The Loneliness Pandemic

With enforced isolation as a result of COVID-19 restrictions, loneliness – and its link to a rise in depression and mental illness - has become a prime concern.

As a trend forecaster, or futurist, whichever term you prefer, I’m not terribly surprised to read that people have started (or started thinking about) moving out of cities to country or regional areas – or, in certain celebrities’ cases, back to their Australian homeland – and that many are now becoming more engaged in their own local factions. In other words, more effectively returning to living in closer communities, and in closer proximity to nature. 

What is surprising – to me at least – is that it took a pandemic to make it happen.  

Loneliness and isolation generally walk hand in hand but being alone is not loneliness – there a distinction must be made. However, with enforced isolation as a result of COVID-19 restrictions, loneliness – and its link to a rise in depression and mental illness – has become a prime concern. With the ability to connect having been basically stripped from us, the pandemic has further exposed an underlying issue of modern society.

Prior to the pandemic, urbanisation was an increasing way of life, as well as of increasing concern. With 75 percent of the global population estimated to be living in a Mega City (more than 10 million inhabitants) by 2050, that left 25 percent of the global population to feed and farm the world. Which is not the best odds, if you are a betting person.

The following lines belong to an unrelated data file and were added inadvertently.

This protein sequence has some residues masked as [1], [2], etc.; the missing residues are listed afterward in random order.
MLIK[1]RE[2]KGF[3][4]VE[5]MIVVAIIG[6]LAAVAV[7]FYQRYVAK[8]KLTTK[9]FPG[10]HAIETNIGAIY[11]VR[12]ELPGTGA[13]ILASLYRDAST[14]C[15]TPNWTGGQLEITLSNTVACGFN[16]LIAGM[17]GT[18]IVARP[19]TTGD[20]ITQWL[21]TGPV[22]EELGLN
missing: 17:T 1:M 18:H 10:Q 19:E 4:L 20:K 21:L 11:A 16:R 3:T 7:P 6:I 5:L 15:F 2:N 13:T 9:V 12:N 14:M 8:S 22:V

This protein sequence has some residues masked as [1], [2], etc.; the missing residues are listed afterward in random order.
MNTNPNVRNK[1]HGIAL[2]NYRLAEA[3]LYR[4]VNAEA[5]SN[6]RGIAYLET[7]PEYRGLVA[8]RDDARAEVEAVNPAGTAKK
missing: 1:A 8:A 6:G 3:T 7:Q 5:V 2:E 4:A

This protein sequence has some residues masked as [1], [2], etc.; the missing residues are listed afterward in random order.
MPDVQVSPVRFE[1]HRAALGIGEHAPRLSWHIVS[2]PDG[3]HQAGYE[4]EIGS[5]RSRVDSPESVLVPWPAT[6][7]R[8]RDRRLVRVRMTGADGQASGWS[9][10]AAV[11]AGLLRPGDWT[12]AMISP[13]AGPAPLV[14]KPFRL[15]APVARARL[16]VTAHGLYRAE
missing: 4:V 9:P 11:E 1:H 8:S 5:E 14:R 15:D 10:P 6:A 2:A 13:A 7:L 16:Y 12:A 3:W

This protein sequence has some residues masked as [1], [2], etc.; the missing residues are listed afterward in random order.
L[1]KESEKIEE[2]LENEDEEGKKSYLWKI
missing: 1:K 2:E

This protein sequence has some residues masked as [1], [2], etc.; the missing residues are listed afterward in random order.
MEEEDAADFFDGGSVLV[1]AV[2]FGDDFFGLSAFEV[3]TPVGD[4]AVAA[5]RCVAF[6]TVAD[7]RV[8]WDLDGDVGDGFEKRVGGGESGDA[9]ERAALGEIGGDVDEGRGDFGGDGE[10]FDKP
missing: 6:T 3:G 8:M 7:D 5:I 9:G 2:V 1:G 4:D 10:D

Not least, the cities themselves and the infrastructures surrounding them were being sorely tested. Transport, water, sewerage, food, farming, green lungs, green spaces in general were buckling under the weight of the migration into cities. But that was not the worst of it.

What was most distressing, was the incredible rise of isolation and loneliness, which is a key factor in decreasing mental health. Crowding into highly populated areas but connecting and interacting less. Of course, there is also that little thing called “technology”, living behind screens, thrown into the mix.

I still have in my mind the media report of an elderly Italian couple who were discovered in their city apartment by police. Their crying had alerted neighbours to call the police who, on arrival, found them crying their hearts out. Due to loneliness, it transpires, and their desperate sadness at the state of the world. 

In true Italian form, the police cooked them simple pasta with butter and cheese and sat around their little Formica table chatting to them to alleviate the pain. The image is burned into my brain – a tiny little table with a plastic flower tablecloth and a uniformed policeman at the stove, with these two beautiful old souls sitting in front of two heaped plates of simple pasta. The description on the Italian police’s FB page was so beautiful it was almost poetry.